Three mothers of schoolgirls, kidnapped two years ago in Nigeria, identify their children in newly released video by Boko Haram
Three mothers of schoolgirls abducted in April 2014 from Chibok in Nigeria announced they had identified their daughters in a video released by Boko Haram.
About 15 girls were in the video released to local officials on Tuesday.
The girls said in the video that they were being treated well but wanted to return home and spend time with their families.
Mothers Rifkatu Ayuba and Mary Ishaya said they identified their daughters in the video, while a third mother Yana Galang recognised five missing girls.
"The girls were looking very, very well... They were definitely our daughters ... all we want is for the government to bring back our girls," Galang said.
"We only heard a man's voice and saw his finger pointing at the girls one after the other."
The video was said to have been shot on December 25, 2015
A senior government source, "Our intelligence and security authorities... received a similar video in July last year and when they followed the lead, it led to a cul-de sac."
Amnesty International's Nigeria director M.K. Ibrahim called for the release of all captives and stated the schoolgirls symbolised "all the civilians whose lives have been devastated by Boko Haram".
"(President) Muhammadu Buhari's government should do all it lawfully can to bring an end to the agony of the parents of the Chibok girls and all those abducted," he added.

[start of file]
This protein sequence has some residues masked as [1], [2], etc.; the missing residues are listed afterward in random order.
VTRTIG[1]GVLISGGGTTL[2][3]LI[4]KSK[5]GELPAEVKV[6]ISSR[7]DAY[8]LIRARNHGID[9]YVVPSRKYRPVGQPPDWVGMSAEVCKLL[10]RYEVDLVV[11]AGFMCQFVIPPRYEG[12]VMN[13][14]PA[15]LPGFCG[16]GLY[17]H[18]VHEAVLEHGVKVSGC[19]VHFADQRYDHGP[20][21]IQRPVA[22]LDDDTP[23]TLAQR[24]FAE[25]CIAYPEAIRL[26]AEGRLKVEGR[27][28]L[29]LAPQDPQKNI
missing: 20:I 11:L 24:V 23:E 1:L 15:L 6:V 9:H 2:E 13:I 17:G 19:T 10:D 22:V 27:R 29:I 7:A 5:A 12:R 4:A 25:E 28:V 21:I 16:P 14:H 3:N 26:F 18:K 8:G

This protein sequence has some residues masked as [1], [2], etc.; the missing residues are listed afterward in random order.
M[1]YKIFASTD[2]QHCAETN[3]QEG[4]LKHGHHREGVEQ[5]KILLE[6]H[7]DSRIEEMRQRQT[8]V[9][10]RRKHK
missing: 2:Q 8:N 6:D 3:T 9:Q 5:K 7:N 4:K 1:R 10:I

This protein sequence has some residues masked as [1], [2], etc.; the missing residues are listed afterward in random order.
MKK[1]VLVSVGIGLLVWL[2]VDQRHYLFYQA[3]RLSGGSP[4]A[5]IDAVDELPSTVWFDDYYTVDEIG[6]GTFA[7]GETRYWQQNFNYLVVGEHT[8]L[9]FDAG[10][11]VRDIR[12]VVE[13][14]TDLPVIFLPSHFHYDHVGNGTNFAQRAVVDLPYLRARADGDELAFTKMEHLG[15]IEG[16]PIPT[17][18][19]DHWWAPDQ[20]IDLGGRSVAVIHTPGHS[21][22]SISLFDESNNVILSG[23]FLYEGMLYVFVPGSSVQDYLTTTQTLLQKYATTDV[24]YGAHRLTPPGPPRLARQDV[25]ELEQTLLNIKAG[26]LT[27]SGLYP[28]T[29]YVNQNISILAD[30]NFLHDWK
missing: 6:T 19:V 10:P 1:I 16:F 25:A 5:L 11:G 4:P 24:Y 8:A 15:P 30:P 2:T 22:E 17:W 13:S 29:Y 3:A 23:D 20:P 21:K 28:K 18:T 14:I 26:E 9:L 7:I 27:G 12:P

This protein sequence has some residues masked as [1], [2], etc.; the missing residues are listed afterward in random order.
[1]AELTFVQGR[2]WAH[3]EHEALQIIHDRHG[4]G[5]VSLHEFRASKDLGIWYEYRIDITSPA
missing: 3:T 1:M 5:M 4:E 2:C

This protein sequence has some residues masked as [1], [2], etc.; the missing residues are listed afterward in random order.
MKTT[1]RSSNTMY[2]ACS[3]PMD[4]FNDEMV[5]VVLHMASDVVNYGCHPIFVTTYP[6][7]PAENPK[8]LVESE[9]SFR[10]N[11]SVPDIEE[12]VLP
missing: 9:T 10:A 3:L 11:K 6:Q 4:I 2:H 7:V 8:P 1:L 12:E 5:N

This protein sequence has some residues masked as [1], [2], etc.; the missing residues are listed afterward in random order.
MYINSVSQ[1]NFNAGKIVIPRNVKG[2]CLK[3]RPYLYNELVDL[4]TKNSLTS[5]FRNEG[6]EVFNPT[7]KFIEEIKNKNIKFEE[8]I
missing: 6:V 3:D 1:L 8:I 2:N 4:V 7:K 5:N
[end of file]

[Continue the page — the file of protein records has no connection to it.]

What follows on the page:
Meanwhile, authorities stated more descriptions were needed.
Boko Haram kidnapped 276 schoolgirls near the northern village of Chibok in April 2014, sparking international outrage and the "Bring back our girls" campaign. 57 students escaped but 219 schoolgirls are still missing.
Boko Haram was established in 2002 and launched an armed insurgency in 2009.
Since 2009, Boko Haram has killed at least 17,000 people, mostly in Nigeria, and displaced 2.5 million others.
About 2,000 girls and boys have been kidnapped by Boko Haram since 2014.
The group has reverted to a strategy of attacking soft targets such as markets, bus stations and places of worship, and also using hit-and-run tactics during its attacks on villages, generally in the Borno state, in northeast of Nigeria.
They have been carrying out their operations in mostly West African countries including Nigeria, Chad, Niger and Cameroon.
Nigeria is leading the coalition against the insurgency with about 8,700 troops, along with Niger and Cameroon who are also involved in the effort to restore security in the region.